The Cleveland Museum of Art

Collection Online as of February 17, 2024

Jar-shaped Basket

Jar-shaped Basket

1910
Location: not on view

Did You Know?

Some Timbisha Shoshone women continue traditions of basket weaving to the present day.

Description

Sarah Hunter’s basketry is noted for geometricized motifs reminiscent of the animals depicted in petroglyphs on canyon walls in the Death Valley region. Here they include pronghorn mountain sheep, deer, and birds, along with humans, all created in light-brown bulrush against a honey-colored willow ground. Traditional Indigenous basket weavers, who have exhaustive knowledge of the plant world, tend, harvest, and prepare their own materials. If stages of the process are not done properly and at the right time, color will be uneven and stitches will twist and split.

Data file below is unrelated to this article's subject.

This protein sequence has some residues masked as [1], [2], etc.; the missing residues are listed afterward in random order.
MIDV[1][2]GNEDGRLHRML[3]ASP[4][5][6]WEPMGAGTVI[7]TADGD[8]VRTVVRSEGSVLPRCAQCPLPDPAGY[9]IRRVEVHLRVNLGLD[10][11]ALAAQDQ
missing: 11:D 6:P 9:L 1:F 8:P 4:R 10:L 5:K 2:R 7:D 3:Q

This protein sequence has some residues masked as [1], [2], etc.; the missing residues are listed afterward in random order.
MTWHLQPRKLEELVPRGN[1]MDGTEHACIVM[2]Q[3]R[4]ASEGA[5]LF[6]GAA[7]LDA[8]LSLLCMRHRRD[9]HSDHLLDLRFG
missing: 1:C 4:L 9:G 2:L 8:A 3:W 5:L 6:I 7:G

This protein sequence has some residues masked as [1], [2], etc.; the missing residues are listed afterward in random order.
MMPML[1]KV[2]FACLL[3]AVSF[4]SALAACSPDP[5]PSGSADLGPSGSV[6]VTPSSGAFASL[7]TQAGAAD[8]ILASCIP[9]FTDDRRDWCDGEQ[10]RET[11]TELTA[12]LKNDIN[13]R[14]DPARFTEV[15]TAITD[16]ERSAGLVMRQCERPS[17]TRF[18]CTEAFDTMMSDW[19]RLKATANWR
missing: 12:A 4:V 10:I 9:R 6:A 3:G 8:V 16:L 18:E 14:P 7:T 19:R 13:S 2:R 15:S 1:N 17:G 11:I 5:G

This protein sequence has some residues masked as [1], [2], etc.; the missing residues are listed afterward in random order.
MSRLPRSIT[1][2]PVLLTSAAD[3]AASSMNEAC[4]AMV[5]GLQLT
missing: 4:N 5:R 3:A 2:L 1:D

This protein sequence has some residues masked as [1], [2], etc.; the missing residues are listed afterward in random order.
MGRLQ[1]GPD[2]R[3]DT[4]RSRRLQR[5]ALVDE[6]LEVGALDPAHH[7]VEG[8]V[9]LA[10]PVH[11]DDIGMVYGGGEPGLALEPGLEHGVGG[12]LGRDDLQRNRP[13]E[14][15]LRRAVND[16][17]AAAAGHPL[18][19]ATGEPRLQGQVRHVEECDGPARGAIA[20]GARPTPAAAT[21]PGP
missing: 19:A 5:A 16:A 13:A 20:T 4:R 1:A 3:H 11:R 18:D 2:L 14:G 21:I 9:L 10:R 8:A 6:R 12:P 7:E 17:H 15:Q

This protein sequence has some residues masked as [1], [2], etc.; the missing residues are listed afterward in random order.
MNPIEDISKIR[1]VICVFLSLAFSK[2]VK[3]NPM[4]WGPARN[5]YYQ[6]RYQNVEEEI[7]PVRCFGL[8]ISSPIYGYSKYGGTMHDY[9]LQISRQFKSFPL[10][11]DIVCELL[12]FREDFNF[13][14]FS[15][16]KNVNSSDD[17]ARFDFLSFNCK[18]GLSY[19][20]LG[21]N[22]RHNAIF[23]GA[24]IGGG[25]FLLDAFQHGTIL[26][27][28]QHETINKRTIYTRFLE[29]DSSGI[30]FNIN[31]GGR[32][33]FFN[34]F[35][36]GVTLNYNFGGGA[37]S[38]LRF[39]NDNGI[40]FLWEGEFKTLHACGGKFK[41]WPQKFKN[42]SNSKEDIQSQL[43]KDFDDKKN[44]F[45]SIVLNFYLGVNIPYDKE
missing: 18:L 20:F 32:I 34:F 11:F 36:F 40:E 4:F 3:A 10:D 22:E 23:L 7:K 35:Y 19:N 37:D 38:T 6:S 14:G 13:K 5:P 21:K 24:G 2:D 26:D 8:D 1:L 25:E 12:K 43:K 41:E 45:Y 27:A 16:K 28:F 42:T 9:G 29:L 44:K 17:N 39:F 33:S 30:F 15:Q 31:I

• "Accessions." The Bulletin of the Cleveland Museum of Art 4, no. 4 (1917): 64-67. Mentioned: p. 65 www.jstor.org
  • Gallery 231 - Native North American Basket Rotation. The Cleveland Museum of Art (organizer) (August 3, 2015-August 15, 2016).
    Native North America Basket Rotation (Native North America rotation). The Cleveland Museum of Art (organizer) (December 4, 2021-December 4, 2022).
  • {{cite web|title=Jar-shaped Basket|url=false|author=Sarah Hunter|year=1910|access-date=17 February 2024|publisher=Cleveland Museum of Art}}

Source URL:

https://www.clevelandart.org/art/1917.454